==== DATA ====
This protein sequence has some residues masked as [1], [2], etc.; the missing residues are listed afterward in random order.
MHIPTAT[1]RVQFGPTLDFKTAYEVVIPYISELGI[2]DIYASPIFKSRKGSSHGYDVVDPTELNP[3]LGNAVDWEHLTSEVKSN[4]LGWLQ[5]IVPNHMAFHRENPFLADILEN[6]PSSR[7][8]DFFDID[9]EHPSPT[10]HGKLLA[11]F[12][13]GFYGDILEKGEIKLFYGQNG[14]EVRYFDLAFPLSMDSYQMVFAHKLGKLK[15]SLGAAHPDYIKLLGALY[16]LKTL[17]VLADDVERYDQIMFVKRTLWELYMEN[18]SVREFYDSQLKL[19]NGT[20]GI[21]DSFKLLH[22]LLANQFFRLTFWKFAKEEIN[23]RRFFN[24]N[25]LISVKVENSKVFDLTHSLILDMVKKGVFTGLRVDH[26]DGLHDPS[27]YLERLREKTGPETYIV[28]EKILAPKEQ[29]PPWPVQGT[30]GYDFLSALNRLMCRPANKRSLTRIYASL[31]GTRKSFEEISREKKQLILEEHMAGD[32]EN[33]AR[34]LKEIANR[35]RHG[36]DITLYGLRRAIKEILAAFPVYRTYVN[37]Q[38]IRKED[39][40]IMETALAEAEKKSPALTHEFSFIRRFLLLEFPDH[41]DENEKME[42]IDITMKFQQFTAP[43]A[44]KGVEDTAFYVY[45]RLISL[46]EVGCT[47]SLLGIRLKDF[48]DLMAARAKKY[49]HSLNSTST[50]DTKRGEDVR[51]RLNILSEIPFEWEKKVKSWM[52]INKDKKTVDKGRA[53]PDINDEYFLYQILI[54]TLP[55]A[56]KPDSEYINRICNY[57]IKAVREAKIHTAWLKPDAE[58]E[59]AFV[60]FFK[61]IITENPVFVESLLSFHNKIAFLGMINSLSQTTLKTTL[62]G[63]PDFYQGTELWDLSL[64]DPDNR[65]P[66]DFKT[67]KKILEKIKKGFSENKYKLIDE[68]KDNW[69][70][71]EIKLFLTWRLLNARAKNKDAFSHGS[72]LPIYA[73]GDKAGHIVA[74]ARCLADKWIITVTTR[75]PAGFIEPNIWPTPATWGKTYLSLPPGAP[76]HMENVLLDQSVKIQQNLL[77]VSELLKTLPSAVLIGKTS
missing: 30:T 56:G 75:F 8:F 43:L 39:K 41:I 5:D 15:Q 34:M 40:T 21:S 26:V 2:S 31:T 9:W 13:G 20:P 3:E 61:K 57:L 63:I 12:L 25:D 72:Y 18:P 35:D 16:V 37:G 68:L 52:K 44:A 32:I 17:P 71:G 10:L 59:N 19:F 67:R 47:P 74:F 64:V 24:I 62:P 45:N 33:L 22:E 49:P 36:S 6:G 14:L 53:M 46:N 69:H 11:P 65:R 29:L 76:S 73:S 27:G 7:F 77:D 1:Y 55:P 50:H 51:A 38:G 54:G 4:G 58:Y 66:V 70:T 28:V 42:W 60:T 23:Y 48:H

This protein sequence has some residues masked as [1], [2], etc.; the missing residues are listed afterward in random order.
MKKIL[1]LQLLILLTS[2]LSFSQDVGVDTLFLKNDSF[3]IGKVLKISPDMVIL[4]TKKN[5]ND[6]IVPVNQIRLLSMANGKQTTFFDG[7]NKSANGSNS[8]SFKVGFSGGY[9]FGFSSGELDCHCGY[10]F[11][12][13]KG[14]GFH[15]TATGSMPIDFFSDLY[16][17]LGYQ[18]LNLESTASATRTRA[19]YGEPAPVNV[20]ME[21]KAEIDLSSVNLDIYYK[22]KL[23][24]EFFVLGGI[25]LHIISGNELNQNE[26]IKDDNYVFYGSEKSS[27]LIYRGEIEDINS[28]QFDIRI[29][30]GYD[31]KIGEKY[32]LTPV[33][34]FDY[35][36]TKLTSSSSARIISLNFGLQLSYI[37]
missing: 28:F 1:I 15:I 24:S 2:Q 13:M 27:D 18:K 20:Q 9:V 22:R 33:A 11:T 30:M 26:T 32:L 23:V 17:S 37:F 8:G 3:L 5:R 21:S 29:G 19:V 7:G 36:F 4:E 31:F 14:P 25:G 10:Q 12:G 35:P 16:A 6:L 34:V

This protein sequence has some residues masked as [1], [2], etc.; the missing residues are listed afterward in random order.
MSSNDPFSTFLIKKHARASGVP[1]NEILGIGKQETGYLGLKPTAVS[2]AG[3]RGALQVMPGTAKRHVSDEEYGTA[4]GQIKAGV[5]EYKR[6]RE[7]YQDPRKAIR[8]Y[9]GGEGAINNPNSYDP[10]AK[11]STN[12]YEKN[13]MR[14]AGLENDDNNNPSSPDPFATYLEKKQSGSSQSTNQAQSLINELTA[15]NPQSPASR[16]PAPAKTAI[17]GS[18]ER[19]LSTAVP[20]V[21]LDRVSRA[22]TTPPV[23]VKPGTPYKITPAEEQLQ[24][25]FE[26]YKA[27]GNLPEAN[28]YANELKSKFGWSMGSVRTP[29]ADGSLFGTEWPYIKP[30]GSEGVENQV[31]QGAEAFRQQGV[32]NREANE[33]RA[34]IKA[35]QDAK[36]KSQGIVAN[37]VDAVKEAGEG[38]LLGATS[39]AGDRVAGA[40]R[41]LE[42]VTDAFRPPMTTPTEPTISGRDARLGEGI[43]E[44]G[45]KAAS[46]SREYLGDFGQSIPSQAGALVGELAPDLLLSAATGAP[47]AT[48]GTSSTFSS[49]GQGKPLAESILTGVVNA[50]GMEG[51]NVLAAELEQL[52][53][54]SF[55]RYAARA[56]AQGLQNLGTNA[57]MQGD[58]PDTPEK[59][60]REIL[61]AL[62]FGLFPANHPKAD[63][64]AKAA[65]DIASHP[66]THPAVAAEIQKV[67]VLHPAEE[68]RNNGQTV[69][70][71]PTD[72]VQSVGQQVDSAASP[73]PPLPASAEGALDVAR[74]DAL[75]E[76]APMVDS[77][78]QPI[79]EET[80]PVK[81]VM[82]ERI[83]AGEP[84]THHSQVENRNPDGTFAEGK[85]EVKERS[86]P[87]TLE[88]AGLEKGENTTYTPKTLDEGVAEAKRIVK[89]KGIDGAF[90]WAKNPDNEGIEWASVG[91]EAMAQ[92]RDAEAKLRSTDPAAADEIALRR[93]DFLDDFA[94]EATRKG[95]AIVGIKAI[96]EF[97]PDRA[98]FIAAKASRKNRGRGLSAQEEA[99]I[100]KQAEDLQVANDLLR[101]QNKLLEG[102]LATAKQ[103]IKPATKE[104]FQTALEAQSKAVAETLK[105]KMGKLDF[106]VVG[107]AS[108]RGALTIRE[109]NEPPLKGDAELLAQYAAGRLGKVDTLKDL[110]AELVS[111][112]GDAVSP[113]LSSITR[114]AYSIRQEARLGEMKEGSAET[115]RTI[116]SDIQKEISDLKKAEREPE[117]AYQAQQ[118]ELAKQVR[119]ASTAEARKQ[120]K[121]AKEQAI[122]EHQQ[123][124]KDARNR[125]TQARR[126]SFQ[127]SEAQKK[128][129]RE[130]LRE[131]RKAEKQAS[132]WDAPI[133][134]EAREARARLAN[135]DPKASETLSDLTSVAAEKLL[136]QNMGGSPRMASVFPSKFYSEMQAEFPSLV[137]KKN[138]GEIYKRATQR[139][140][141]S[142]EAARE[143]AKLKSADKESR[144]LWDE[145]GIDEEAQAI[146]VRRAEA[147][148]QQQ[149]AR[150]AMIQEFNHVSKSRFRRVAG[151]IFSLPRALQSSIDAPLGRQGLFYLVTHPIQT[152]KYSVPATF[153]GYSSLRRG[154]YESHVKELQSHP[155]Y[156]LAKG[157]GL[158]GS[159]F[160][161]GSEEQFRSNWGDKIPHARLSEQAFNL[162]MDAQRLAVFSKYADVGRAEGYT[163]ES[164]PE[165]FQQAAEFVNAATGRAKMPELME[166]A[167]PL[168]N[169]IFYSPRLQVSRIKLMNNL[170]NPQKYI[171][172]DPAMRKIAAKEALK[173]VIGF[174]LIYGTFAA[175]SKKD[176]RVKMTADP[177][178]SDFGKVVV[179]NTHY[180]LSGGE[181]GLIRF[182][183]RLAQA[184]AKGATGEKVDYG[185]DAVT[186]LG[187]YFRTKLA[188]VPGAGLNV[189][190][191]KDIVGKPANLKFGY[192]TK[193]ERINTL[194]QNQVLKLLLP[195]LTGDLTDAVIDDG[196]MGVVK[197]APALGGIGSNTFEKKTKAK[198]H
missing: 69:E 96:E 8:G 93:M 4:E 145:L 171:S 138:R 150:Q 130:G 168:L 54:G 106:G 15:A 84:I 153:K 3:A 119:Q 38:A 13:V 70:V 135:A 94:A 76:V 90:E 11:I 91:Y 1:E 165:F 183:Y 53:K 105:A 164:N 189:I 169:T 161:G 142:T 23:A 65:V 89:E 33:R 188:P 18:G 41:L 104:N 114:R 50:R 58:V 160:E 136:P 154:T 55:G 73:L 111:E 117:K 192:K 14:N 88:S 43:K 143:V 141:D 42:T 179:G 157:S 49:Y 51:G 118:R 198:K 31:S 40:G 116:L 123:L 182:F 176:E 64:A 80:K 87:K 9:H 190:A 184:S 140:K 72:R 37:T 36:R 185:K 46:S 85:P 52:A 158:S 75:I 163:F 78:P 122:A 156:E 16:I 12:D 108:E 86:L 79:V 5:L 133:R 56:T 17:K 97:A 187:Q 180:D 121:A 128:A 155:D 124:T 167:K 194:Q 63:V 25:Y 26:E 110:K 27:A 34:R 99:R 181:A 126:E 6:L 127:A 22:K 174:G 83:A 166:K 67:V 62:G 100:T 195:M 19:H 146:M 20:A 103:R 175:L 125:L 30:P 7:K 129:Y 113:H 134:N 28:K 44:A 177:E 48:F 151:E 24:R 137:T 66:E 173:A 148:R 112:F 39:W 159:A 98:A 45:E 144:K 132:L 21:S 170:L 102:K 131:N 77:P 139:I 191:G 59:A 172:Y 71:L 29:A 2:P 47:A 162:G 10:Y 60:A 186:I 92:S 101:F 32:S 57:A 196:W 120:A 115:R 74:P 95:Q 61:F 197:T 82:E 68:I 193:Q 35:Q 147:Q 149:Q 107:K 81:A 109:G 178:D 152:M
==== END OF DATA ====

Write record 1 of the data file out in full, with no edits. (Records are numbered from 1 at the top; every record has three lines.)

This protein sequence has some residues masked as [1], [2], etc.; the missing residues are listed afterward in random order.
MHIPTAT[1]RVQFGPTLDFKTAYEVVIPYISELGI[2]DIYASPIFKSRKGSSHGYDVVDPTELNP[3]LGNAVDWEHLTSEVKSN[4]LGWLQ[5]IVPNHMAFHRENPFLADILEN[6]PSSR[7][8]DFFDID[9]EHPSPT[10]HGKLLA[11]F[12][13]GFYGDILEKGEIKLFYGQNG[14]EVRYFDLAFPLSMDSYQMVFAHKLGKLK[15]SLGAAHPDYIKLLGALY[16]LKTL[17]VLADDVERYDQIMFVKRTLWELYMEN[18]SVREFYDSQLKL[19]NGT[20]GI[21]DSFKLLH[22]LLANQFFRLTFWKFAKEEIN[23]RRFFN[24]N[25]LISVKVENSKVFDLTHSLILDMVKKGVFTGLRVDH[26]DGLHDPS[27]YLERLREKTGPETYIV[28]EKILAPKEQ[29]PPWPVQGT[30]GYDFLSALNRLMCRPANKRSLTRIYASL[31]GTRKSFEEISREKKQLILEEHMAGD[32]EN[33]AR[34]LKEIANR[35]RHG[36]DITLYGLRRAIKEILAAFPVYRTYVN[37]Q[38]IRKED[39][40]IMETALAEAEKKSPALTHEFSFIRRFLLLEFPDH[41]DENEKME[42]IDITMKFQQFTAP[43]A[44]KGVEDTAFYVY[45]RLISL[46]EVGCT[47]SLLGIRLKDF[48]DLMAARAKKY[49]HSLNSTST[50]DTKRGEDVR[51]RLNILSEIPFEWEKKVKSWM[52]INKDKKTVDKGRA[53]PDINDEYFLYQILI[54]TLP[55]A[56]KPDSEYINRICNY[57]IKAVREAKIHTAWLKPDAE[58]E[59]AFV[60]FFK[61]IITENPVFVESLLSFHNKIAFLGMINSLSQTTLKTTL[62]G[63]PDFYQGTELWDLSL[64]DPDNR[65]P[66]DFKT[67]KKILEKIKKGFSENKYKLIDE[68]KDNW[69][70][71]EIKLFLTWRLLNARAKNKDAFSHGS[72]LPIYA[73]GDKAGHIVA[74]ARCLADKWIITVTTR[75]PAGFIEPNIWPTPATWGKTYLSLPPGAP[76]HMENVLLDQSVKIQQNLL[77]VSELLKTLPSAVLIGKTS
missing: 30:T 56:G 75:F 8:F 43:L 39:K 41:I 5:D 15:Q 34:M 40:T 21:S 26:V 2:S 31:T 9:W 13:G 20:P 3:E 61:K 57:L 63:I 12:L 25:D 72:Y 18:P 35:D 16:V 37:G 68:L 52:K 44:A 32:I 17:P 71:G 10:L 59:N 19:F 67:R 47:P 74:F 64:V 24:I 62:P 45:N 33:L 22:E 49:P 36:S 6:G 14:L 53:M 46:N 69:H 11:P 65:R 29:L 76:S 73:S 27:G 7:F 77:D 1:Y 55:P 50:H 51:A 38:G 54:G 4:G 58:Y 66:V 70:T 28:V 42:W 60:T 23:Y 48:H